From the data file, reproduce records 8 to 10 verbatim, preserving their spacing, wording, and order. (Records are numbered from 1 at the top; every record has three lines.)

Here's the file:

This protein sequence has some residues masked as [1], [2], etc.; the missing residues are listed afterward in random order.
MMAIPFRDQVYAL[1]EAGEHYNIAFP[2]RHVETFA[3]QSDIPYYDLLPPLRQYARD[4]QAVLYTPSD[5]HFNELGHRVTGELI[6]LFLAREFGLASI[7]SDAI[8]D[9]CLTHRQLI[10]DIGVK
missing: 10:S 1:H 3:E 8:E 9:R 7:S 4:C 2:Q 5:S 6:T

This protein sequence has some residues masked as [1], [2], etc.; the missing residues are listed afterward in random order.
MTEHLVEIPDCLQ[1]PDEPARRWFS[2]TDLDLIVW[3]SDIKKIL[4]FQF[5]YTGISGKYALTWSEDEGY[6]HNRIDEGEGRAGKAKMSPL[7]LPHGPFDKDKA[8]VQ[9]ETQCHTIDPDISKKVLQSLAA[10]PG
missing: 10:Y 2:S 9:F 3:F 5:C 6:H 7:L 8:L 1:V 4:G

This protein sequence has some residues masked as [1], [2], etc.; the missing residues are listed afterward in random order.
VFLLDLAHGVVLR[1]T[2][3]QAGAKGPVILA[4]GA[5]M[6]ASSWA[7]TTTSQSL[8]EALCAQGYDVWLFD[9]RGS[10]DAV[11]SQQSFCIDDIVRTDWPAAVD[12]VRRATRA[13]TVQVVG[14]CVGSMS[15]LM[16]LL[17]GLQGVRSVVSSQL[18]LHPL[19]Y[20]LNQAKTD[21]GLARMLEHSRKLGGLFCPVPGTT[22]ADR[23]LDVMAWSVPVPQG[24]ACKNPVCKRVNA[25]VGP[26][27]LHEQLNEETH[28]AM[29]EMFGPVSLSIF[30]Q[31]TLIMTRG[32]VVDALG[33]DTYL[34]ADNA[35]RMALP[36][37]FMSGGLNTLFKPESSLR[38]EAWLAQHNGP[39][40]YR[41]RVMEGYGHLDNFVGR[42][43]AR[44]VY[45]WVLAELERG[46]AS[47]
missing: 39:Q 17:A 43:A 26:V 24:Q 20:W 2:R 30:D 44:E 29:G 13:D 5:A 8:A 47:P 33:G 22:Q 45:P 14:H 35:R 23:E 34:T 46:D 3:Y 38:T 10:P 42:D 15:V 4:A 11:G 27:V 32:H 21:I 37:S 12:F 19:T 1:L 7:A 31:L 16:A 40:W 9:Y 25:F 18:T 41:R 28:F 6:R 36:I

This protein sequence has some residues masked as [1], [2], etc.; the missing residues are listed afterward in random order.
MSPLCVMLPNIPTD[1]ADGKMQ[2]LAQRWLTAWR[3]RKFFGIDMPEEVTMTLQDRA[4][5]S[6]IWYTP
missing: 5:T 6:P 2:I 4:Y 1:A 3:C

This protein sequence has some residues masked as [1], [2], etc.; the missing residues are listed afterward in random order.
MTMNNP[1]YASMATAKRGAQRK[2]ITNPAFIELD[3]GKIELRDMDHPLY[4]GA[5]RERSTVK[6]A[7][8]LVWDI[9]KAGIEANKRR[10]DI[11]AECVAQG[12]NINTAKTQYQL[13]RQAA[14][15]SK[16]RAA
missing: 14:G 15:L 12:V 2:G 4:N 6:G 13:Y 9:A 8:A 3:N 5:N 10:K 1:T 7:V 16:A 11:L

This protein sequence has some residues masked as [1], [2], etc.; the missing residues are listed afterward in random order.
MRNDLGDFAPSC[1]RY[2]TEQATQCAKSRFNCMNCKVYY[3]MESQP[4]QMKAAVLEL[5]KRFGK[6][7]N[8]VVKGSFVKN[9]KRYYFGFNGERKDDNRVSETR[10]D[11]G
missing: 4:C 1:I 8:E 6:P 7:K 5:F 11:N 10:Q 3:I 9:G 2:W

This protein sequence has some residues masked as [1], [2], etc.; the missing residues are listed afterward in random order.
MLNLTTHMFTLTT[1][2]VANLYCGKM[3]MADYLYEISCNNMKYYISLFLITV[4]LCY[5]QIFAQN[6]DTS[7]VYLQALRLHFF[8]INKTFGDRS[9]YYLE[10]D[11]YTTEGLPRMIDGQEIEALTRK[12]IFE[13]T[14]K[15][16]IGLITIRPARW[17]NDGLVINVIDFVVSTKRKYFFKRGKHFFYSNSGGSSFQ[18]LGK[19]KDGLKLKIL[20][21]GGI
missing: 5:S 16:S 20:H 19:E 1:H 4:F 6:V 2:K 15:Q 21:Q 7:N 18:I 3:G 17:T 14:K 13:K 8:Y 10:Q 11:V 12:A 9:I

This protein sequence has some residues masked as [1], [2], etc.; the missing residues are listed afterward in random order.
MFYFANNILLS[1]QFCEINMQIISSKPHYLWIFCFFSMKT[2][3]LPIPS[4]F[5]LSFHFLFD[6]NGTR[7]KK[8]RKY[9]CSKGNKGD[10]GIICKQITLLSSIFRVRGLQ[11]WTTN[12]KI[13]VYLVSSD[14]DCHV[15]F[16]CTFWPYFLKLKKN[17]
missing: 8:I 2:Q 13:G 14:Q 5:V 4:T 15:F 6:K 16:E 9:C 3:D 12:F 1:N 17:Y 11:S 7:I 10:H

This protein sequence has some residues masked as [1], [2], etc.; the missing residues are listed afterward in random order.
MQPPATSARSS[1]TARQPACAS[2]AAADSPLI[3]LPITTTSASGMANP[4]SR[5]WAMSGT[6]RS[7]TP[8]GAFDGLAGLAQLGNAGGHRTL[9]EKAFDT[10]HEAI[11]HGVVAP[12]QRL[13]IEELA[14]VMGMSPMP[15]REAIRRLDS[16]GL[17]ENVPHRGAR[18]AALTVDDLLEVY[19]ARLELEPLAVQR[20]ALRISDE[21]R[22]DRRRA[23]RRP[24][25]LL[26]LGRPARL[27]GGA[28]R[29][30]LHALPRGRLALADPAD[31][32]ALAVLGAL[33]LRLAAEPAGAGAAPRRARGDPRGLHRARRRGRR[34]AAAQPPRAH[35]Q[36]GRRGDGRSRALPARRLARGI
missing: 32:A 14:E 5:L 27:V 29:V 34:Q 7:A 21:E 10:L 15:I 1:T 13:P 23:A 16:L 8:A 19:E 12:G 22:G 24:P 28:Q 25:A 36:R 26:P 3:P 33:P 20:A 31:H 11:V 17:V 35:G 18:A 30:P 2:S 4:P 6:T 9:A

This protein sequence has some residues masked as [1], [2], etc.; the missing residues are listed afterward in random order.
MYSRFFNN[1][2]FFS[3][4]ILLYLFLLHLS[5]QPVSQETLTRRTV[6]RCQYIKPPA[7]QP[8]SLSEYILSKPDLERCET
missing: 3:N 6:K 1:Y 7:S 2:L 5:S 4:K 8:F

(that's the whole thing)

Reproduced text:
This protein sequence has some residues masked as [1], [2], etc.; the missing residues are listed afterward in random order.
MFYFANNILLS[1]QFCEINMQIISSKPHYLWIFCFFSMKT[2][3]LPIPS[4]F[5]LSFHFLFD[6]NGTR[7]KK[8]RKY[9]CSKGNKGD[10]GIICKQITLLSSIFRVRGLQ[11]WTTN[12]KI[13]VYLVSSD[14]DCHV[15]F[16]CTFWPYFLKLKKN[17]
missing: 8:I 2:Q 13:G 14:Q 5:V 4:T 15:F 6:K 16:E 9:C 3:D 12:F 1:N 17:Y 11:S 7:I 10:H

This protein sequence has some residues masked as [1], [2], etc.; the missing residues are listed afterward in random order.
MQPPATSARSS[1]TARQPACAS[2]AAADSPLI[3]LPITTTSASGMANP[4]SR[5]WAMSGT[6]RS[7]TP[8]GAFDGLAGLAQLGNAGGHRTL[9]EKAFDT[10]HEAI[11]HGVVAP[12]QRL[13]IEELA[14]VMGMSPMP[15]REAIRRLDS[16]GL[17]ENVPHRGAR[18]AALTVDDLLEVY[19]ARLELEPLAVQR[20]ALRISDE[21]R[22]DRRRA[23]RRP[24][25]LL[26]LGRPARL[27]GGA[28]R[29][30]LHALPRGRLALADPAD[31][32]ALAVLGAL[33]LRLAAEPAGAGAAPRRARGDPRGLHRARRRGRR[34]AAAQPPRAH[35]Q[36]GRRGDGRSRALPARRLARGI
missing: 32:A 14:E 5:L 27:V 29:V 34:Q 7:A 21:E 10:L 15:I 1:T 13:P 23:A 16:L 8:A 19:E 12:G 22:G 24:P 28:Q 25:A 36:R 26:P 3:P 33:P 20:A 31:H 11:V 17:V 35:G 18:A 30:P 2:S 4:P 6:T 9:A

This protein sequence has some residues masked as [1], [2], etc.; the missing residues are listed afterward in random order.
MYSRFFNN[1][2]FFS[3][4]ILLYLFLLHLS[5]QPVSQETLTRRTV[6]RCQYIKPPA[7]QP[8]SLSEYILSKPDLERCET
missing: 3:N 6:K 1:Y 7:S 2:L 5:S 4:K 8:F